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What happens in the brain when acquiring two or more languages?

Updated: Apr 27, 2023

In recent years, researchers have learned a lot about how the brain functions in the context of multilingualism. For example, the brain immediately distinguishes whether a language that is heard is to be categorised as the foreign language or the mother tongue. It has also been found, for example, that in most right-handed people, the left brain is responsible for language learning.

Nevertheless, research in the field of neurolinguistics is still in its infancy. It is therefore not yet possible to answer whether the organisation of language and linguistic processes work differently in bilingual or multilingual people than in monolingual people. However, based on what we know from findings to date, there are no indications that bilingualism or multilingualism would have a negative effect on the brain's functioning.


What has already been researched, however, is that children have demonstrably different biological requirements for language acquisition. They differ primarily in the speed at which they learn a second language. "The speed of language acquisition is only partly related to a child's mental faculties. There is only a small correlation between the pace of learning one or two languages and success in school. Thus, fast "learners" of languages in childhood are not necessarily more successful in adult life (Cathomas and Carigiet, p. 18)." The successful development of two or more languages is fundamentally dependent on the talent, ability and personality of the child, but also on the environment providing the stimulation (parents, relatives, friends, school, etc.).


It is also known that new languages are not learned at the cost of, but, rather, with the help of the mother tongue. After all, you don't acquire the rule of three at the expense of addition. First of all, the brain is not a speech bucket, but rather actively chooses at what point in time which knowledge is to be retained and called up. Secondly, the human brain has virtually indefinite capacity. The different languages therefore do not stand in each other's way, but rather complement each other. Today, it is assumed that the mother tongue even profits greatly from learning a new language, and that the individual languages have a positive influence on each other.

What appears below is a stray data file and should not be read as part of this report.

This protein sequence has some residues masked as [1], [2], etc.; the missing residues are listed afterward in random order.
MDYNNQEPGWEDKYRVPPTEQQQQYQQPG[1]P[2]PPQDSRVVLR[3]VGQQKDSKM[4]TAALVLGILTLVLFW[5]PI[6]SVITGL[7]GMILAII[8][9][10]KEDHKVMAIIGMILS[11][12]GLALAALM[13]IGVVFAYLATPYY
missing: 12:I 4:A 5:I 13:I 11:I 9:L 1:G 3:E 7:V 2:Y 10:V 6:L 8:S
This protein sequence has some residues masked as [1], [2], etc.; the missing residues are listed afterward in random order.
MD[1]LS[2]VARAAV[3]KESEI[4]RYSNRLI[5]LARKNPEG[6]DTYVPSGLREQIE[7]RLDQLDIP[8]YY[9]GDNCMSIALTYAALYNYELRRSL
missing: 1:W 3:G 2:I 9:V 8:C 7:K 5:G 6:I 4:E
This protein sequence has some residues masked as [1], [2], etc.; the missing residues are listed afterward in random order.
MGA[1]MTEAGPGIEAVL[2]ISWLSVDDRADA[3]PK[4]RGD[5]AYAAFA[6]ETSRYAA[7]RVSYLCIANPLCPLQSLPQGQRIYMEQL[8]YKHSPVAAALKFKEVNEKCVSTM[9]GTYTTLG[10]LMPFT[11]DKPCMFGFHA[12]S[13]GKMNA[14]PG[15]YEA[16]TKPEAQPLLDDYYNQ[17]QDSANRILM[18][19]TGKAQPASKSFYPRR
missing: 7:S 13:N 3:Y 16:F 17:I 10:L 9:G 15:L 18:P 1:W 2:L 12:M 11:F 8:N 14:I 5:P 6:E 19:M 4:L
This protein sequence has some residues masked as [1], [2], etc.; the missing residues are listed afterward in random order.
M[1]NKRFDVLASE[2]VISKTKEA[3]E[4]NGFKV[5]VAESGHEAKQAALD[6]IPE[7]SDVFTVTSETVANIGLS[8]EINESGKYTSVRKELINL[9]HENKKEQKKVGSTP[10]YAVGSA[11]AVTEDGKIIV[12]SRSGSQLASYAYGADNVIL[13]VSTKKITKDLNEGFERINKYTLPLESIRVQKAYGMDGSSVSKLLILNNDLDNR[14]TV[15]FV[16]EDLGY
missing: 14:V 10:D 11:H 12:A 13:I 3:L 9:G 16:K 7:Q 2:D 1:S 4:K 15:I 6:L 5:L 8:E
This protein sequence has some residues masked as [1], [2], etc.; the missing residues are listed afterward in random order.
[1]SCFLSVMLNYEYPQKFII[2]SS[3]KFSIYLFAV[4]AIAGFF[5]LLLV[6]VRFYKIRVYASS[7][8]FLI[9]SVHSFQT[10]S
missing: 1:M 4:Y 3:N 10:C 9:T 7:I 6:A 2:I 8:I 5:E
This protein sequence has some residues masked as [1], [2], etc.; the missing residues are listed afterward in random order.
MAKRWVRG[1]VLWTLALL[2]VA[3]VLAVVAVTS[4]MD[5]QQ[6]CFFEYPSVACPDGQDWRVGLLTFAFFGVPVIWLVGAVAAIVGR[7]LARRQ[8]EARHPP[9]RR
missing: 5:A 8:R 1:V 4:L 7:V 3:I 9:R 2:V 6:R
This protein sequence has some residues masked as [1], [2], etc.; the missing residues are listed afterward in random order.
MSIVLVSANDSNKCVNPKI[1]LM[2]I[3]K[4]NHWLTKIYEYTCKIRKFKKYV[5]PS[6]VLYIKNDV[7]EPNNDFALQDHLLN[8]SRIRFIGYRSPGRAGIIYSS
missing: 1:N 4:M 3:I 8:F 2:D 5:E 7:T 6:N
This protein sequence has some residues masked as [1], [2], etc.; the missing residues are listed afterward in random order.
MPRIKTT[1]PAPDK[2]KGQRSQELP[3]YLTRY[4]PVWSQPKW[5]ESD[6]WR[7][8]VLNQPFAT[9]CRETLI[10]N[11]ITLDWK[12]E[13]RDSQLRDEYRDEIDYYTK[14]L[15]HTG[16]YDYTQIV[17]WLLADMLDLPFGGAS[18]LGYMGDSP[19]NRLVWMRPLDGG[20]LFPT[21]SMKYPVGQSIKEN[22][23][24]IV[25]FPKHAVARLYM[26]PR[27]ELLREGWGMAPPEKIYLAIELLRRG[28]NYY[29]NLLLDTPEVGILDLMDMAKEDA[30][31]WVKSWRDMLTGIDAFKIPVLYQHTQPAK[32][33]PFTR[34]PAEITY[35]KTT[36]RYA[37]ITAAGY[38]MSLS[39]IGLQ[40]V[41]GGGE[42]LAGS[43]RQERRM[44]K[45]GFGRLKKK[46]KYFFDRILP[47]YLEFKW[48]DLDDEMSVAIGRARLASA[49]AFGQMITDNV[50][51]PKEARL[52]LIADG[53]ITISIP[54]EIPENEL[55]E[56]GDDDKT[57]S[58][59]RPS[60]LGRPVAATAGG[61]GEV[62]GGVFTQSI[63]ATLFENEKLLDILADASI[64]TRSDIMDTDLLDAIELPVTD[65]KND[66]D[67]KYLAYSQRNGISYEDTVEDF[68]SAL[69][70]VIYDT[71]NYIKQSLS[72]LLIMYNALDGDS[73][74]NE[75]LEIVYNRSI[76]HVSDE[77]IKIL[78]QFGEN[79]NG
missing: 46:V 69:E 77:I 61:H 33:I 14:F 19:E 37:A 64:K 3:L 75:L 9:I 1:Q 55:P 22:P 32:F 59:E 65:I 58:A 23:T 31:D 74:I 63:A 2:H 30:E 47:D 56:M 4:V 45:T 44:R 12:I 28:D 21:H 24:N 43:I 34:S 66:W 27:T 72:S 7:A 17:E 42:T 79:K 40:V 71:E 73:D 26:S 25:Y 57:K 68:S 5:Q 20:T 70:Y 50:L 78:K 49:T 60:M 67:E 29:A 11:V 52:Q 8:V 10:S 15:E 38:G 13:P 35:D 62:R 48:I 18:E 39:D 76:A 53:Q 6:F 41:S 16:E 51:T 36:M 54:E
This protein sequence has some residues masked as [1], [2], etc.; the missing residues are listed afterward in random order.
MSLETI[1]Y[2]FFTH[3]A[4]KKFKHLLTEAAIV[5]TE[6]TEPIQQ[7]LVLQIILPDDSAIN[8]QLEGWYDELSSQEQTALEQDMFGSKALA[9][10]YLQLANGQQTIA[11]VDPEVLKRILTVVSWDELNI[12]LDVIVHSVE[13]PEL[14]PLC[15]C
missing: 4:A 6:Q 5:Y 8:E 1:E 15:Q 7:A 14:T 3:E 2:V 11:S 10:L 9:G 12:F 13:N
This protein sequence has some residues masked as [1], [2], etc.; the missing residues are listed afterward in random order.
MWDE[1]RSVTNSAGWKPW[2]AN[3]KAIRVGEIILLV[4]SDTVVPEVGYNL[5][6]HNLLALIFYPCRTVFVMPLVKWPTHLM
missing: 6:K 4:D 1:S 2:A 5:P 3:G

We can use the "iceberg image" of the Irish–Canadian linguist Jim Cummins to explain this. "As with an iceberg with two visible tips, bilingualism also has a visible linguistic surface that corresponds to the linguistic proficiency that is displayed in the language in question. However, beneath this visible part – beneath the surface of the water, as it were – there is a significantly larger part of "invisible" aspects of linguistic proficiency. The first visible or audible aspect of linguistic proficiency that we usually encounter in a second language is pronunciation. This is what influences our impression of the proficiency of our counterpart the most, even though it represents only a very small part of one's overall linguistic proficiency. When learning a second or third language in this "invisible area", the brain now draws on the knowledge that has been built up in the first language, on that "shared brain capacity" (Cathomas and Carigiet, p. 22)." So, for example, when a German-speaking child learns the word "train", only the form of the English word "train" has to be learned, but not the semantics (the meaning). This way, the image of "train" that has been stored in the first language can be easily used for the acquisition.


Source: Cathomas, Rico und Carigiet, Werner. Top-Chance Mehrsprachigkeit. Zwei- und mehrsprachige Erziehung in Familie und Schule (2008, 1. Aufl.), p. 12-27.


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